Bad writing in the LOTR movies

Discussion in 'J R R Tolkien' started by Siberian, Jun 10, 2009.

  1.  
    Siberian

    Siberian New Member

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    I was rewatching FOTR after rereading LOTR... Big mistake, because it made some of the bad dialogue even more noticeable. And not just in terms of style, but overall meaning and character development. As a friend of mine put it, the biggest problem with these adaptations is that Jacksons, Boyens and Walsh think that they can write better than Tolkien (and they actually say in the DVD commentaries that Tolkien got this and that wrong and they know better. And this is coming from the fans of the books, presumably :mad: ). The best scenes are the ones that stay closest to the books (mostly conversations between Gandalf and hobbits), but it's getting inferior once they start to deviate significantly or add their own, supposedly superior, stuff (it's getting progressively worse in the other two films, as they diverge from the books even more, but I haven't watched them again yet).

    Some random examples from the top of my head:

    Arwen: What's that? A ranger caught off guard?

    Nazgul: Give up the halfling, she-elf!
    Arwen: If you want him, come and claim him!

    I guess this is supposed to be a B-movie version of Arwen the Barbarian princess.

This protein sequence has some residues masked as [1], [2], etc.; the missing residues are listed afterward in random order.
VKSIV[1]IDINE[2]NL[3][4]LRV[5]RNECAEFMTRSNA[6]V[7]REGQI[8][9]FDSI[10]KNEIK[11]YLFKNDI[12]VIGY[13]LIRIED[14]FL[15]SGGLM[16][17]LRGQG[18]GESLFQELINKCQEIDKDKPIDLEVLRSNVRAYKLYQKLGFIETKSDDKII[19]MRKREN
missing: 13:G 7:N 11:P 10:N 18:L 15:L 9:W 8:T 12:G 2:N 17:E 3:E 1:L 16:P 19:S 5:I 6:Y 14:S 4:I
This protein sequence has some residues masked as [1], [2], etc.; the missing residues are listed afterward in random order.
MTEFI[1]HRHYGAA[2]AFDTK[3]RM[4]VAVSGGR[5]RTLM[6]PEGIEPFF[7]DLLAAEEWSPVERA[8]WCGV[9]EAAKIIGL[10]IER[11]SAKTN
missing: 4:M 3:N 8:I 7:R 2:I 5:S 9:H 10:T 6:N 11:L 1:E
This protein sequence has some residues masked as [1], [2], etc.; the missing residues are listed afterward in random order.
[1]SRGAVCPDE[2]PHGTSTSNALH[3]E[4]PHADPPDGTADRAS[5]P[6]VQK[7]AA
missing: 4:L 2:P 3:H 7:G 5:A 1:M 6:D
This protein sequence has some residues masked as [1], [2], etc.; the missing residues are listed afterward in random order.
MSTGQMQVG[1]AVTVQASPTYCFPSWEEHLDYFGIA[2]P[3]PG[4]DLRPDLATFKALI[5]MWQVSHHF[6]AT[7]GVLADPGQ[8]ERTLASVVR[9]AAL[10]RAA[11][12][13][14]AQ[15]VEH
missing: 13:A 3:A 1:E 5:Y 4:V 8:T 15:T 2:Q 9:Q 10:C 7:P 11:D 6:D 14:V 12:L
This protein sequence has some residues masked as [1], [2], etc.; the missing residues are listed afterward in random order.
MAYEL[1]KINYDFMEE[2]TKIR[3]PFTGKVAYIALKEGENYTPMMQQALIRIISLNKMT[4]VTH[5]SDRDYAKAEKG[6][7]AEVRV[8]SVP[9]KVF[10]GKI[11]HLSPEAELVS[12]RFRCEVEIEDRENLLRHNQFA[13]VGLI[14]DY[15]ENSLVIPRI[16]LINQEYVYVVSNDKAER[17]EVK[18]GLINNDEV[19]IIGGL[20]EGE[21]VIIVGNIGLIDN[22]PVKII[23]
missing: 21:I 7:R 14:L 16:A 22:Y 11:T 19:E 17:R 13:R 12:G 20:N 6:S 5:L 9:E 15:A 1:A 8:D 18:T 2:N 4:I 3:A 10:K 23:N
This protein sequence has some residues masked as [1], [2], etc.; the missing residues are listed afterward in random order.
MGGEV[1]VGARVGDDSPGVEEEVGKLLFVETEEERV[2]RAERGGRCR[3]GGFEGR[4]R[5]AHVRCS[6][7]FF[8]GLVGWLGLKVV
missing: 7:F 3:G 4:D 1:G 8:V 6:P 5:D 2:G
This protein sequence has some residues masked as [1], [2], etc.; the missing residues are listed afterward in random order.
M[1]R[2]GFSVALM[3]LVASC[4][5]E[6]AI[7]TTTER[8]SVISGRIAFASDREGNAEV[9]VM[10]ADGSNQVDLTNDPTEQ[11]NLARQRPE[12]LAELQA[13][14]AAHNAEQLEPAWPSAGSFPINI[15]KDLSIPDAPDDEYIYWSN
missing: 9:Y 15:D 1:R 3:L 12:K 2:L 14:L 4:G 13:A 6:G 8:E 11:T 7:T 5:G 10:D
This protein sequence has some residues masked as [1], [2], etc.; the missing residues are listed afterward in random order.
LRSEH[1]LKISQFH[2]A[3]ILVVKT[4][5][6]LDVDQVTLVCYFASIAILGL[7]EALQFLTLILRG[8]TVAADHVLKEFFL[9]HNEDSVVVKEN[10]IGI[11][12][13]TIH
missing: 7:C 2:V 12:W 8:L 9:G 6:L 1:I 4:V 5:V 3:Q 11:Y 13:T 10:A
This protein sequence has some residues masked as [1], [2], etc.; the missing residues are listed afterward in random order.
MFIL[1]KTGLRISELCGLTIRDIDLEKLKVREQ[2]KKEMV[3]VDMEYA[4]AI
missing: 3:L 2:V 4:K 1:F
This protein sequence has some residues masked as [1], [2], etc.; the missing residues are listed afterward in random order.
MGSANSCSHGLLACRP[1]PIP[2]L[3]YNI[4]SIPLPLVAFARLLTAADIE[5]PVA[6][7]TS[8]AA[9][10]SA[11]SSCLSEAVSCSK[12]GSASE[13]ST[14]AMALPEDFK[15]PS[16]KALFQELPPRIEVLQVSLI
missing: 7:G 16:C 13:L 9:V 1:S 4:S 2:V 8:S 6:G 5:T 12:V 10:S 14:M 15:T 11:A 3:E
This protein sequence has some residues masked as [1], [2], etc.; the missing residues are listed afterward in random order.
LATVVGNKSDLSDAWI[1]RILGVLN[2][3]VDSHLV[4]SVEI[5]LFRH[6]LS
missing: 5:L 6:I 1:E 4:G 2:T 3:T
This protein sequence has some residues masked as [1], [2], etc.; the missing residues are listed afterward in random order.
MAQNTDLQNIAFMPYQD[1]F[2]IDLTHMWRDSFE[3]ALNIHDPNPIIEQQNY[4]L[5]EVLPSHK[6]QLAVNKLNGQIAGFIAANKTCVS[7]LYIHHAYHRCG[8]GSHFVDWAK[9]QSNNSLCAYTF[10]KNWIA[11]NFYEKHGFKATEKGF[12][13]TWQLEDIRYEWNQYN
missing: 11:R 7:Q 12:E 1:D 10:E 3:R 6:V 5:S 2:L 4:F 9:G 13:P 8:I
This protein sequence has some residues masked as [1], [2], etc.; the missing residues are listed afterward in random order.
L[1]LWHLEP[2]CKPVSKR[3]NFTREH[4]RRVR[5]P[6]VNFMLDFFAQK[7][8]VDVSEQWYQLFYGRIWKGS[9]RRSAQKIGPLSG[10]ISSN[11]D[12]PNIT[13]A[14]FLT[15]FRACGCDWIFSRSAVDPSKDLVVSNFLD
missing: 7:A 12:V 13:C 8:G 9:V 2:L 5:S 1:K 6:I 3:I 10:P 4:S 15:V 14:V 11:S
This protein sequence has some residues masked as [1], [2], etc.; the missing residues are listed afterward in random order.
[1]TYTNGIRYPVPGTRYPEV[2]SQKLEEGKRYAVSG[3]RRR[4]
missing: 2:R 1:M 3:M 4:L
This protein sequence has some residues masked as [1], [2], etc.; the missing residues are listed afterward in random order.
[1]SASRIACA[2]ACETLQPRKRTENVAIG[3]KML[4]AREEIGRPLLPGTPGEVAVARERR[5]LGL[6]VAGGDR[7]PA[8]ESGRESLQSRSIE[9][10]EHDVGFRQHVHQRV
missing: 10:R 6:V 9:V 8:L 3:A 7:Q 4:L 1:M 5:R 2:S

(Boromir) Gondor has no king. Gondor needs no King!

    This is so wrong on so many levels, but even forgetting the books... We've been told that Aragorn has "chosen exile" and then, thanks to the rude and interfering movie version of Legolas that "he's the heir to the throne of Gondor". So what does that make Boromir? An usurper? A son of the usurper? Additionally, Viggo's Aragorn appears the weakling because he's afraid to unite the people of Middle-earth even thought he's the only that can. And the talks about "same blood" and "same weaknesses" makes me gag. Tolkien's Aragorn may have his self-doubts but he's never weak. Aragorn is both humble and dignified but the screenwriters fail (or don't want to) convey it. But hey, Tolkien got it wrong, you know.

    Gimli: Nobody tosses a dwarf!

    The beginning of Gimli the buffoon.

    Aragorn: Let's hunt some orc.

    And this must be the B-movie version of Aragorn the Commando.

    Compare it with the text:

    With hope or without hope, we will follow the trail of our enemies. And woe to them, if we prove the swifter! We will make such a chase as shall be accounted a marvel among the Three Kindreds: Elves, Dwarves, and Men. Forth the Three Hunters!

    Even if this line might be too long for a movie, it's still possible to come up with a shortened and maybe even more modern version that still doesn't sound cheesy.